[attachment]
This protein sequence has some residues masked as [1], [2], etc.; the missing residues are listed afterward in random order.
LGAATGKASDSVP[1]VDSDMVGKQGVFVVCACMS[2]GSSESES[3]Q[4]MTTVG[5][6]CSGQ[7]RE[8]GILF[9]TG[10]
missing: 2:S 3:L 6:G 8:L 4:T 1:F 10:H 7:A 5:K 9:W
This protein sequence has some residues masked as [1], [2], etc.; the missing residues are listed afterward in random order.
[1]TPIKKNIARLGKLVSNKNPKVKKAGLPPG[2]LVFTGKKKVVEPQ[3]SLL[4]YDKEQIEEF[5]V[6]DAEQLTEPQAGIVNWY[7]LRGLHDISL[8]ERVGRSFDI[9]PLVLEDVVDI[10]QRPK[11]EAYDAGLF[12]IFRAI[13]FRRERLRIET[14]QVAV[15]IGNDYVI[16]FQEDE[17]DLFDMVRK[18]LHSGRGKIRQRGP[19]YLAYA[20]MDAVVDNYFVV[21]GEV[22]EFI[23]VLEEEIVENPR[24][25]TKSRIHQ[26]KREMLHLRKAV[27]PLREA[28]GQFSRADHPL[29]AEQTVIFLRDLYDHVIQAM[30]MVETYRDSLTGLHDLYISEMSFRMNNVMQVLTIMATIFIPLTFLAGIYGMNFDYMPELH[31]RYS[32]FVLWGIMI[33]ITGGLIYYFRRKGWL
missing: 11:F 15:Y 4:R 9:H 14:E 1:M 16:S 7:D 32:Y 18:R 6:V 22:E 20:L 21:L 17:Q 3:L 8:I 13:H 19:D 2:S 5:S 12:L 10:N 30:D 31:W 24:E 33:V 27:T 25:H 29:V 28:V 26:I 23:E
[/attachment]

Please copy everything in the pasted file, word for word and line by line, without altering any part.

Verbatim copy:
This protein sequence has some residues masked as [1], [2], etc.; the missing residues are listed afterward in random order.
LGAATGKASDSVP[1]VDSDMVGKQGVFVVCACMS[2]GSSESES[3]Q[4]MTTVG[5][6]CSGQ[7]RE[8]GILF[9]TG[10]
missing: 2:S 3:L 6:G 8:L 4:T 1:F 10:H 7:A 5:K 9:W
This protein sequence has some residues masked as [1], [2], etc.; the missing residues are listed afterward in random order.
[1]TPIKKNIARLGKLVSNKNPKVKKAGLPPG[2]LVFTGKKKVVEPQ[3]SLL[4]YDKEQIEEF[5]V[6]DAEQLTEPQAGIVNWY[7]LRGLHDISL[8]ERVGRSFDI[9]PLVLEDVVDI[10]QRPK[11]EAYDAGLF[12]IFRAI[13]FRRERLRIET[14]QVAV[15]IGNDYVI[16]FQEDE[17]DLFDMVRK[18]LHSGRGKIRQRGP[19]YLAYA[20]MDAVVDNYFVV[21]GEV[22]EFI[23]VLEEEIVENPR[24][25]TKSRIHQ[26]KREMLHLRKAV[27]PLREA[28]GQFSRADHPL[29]AEQTVIFLRDLYDHVIQAM[30]MVETYRDSLTGLHDLYISEMSFRMNNVMQVLTIMATIFIPLTFLAGIYGMNFDYMPELH[31]RYS[32]FVLWGIMI[33]ITGGLIYYFRRKGWL
missing: 11:F 15:Y 4:R 9:H 14:E 1:M 16:S 7:D 32:Y 18:R 6:V 22:E 20:L 21:L 17:Q 3:L 8:I 13:H 19:D 2:S 5:S 12:L 10:N 30:D 31:W 24:E 33:V 27:T 25:H 29:V 28:V 26:I 23:E